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LCQ 8: Private University


Following is a question by the Hon Audrey Eu and a written reply by the Secretary for Education and Manpower, Professor Arthur K C Li, in the Legislative Council today (February 11):

Question :

In his Policy Address 2000, the Chief Executive indicated that the Education Commission had recommended encouraging the establishment of private universities and the Administration would conduct studies with relevant organizations in this respect. In this connection, will the Government inform this Council of the concrete progress of such studies?

Reply :

Madam President,

In its report entitled Education Blueprint for the 21st Century which was published in September 2000, the Education Commission recommended, among other things, that the Government promote the development of private higher education institutions, to provide a channel for all sectors of the society to contribute resources and efforts to higher education, for the benefit of more students.

The Administration endorses this recommendation, and have considered different ways to promote the development of private higher education institutions, one of which is to encourage existing private post secondary colleges to upgrade to universities. Under the existing policy, an institution may upgrade to a university after it has been authorized to award degrees, has acquired self-accrediting status, and set up a sound internal governance structure. The Open University of Hong Kong, for instance, was upgraded from the former Open Learning Institute of Hong Kong. In 2001, we introduced amendments to the Post Secondary Colleges Ordinance (Cap. 320) to empower post-secondary colleges registered under the Ordinance to award degrees with the prior approval of the Chief Executive-in-Council. This is a major step towards the upgrading of other existing post-secondary colleges to universities. The Hong Kong Shue Yan College, a post secondary college with a vision to become a local private university, has since been granted approval to offer five degree programmes.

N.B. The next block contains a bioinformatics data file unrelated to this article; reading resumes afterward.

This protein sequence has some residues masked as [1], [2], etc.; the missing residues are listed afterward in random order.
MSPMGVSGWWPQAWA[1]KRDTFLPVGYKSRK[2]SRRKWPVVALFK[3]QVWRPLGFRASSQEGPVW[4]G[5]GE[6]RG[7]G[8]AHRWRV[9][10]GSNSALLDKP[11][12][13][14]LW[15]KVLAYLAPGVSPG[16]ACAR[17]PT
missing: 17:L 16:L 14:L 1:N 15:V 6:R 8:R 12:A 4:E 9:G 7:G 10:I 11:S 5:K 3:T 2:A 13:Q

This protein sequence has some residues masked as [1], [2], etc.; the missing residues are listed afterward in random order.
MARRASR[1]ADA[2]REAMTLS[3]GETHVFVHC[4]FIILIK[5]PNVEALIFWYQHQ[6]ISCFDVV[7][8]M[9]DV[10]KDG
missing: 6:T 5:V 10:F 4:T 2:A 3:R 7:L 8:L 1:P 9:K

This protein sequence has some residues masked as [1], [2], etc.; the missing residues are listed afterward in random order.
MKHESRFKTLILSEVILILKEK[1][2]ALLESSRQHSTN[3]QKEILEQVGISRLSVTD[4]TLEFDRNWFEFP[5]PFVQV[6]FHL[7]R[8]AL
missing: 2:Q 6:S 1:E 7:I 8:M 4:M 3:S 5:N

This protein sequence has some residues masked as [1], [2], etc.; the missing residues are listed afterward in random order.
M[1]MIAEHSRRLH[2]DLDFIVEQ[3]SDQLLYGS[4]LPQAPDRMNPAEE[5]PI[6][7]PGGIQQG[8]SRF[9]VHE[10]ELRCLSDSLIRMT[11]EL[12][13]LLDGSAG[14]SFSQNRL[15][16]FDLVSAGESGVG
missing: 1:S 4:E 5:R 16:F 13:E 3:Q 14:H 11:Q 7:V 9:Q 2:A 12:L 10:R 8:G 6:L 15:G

In addition to establishing a legislative framework conducive to the development of private universities, we have also introduced various financial assistance measures to support private higher education institutions and their students. These include the provision of interest free loans and land at nominal premium to education providers for campus development, subsidy for the accreditation of these institutions and their programmes, as well as grants and loans to needy students.

The policy of promoting the development of a robust private higher education sector, underpinned by the various support measures, has encouraged the emergence of more self-financing education institutions in Hong Kong. In 2003/04, these institutions together offered over 110 full-time accredited self-financing programmes, providing some 12 000 student places at sub-degree and above levels.

Ends/Wednesday, February 11, 2004


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